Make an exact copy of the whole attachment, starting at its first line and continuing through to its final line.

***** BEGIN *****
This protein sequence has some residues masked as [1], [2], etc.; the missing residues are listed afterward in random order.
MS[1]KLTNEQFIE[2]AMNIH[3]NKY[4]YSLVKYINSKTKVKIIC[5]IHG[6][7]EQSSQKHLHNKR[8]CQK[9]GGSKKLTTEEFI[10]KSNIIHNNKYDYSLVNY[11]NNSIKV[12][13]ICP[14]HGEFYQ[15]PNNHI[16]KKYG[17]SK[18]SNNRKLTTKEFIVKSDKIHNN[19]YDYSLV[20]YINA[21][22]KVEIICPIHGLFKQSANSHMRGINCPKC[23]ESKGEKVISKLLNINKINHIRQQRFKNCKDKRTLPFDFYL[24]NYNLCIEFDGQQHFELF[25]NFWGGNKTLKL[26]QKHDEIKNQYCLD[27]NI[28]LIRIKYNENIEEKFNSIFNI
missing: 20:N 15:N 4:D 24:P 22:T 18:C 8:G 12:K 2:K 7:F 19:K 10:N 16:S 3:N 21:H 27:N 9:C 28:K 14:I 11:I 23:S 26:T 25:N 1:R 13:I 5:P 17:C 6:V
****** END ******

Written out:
This protein sequence has some residues masked as [1], [2], etc.; the missing residues are listed afterward in random order.
MS[1]KLTNEQFIE[2]AMNIH[3]NKY[4]YSLVKYINSKTKVKIIC[5]IHG[6][7]EQSSQKHLHNKR[8]CQK[9]GGSKKLTTEEFI[10]KSNIIHNNKYDYSLVNY[11]NNSIKV[12][13]ICP[14]HGEFYQ[15]PNNHI[16]KKYG[17]SK[18]SNNRKLTTKEFIVKSDKIHNN[19]YDYSLV[20]YINA[21][22]KVEIICPIHGLFKQSANSHMRGINCPKC[23]ESKGEKVISKLLNINKINHIRQQRFKNCKDKRTLPFDFYL[24]NYNLCIEFDGQQHFELF[25]NFWGGNKTLKL[26]QKHDEIKNQYCLD[27]NI[28]LIRIKYNENIEEKFNSIFNI
missing: 20:N 15:N 4:D 24:P 22:T 18:C 8:G 12:K 2:K 7:F 19:K 10:N 16:S 3:N 21:H 27:N 9:C 28:K 14:I 11:I 23:S 26:T 25:N 1:R 13:I 5:P 17:C 6:V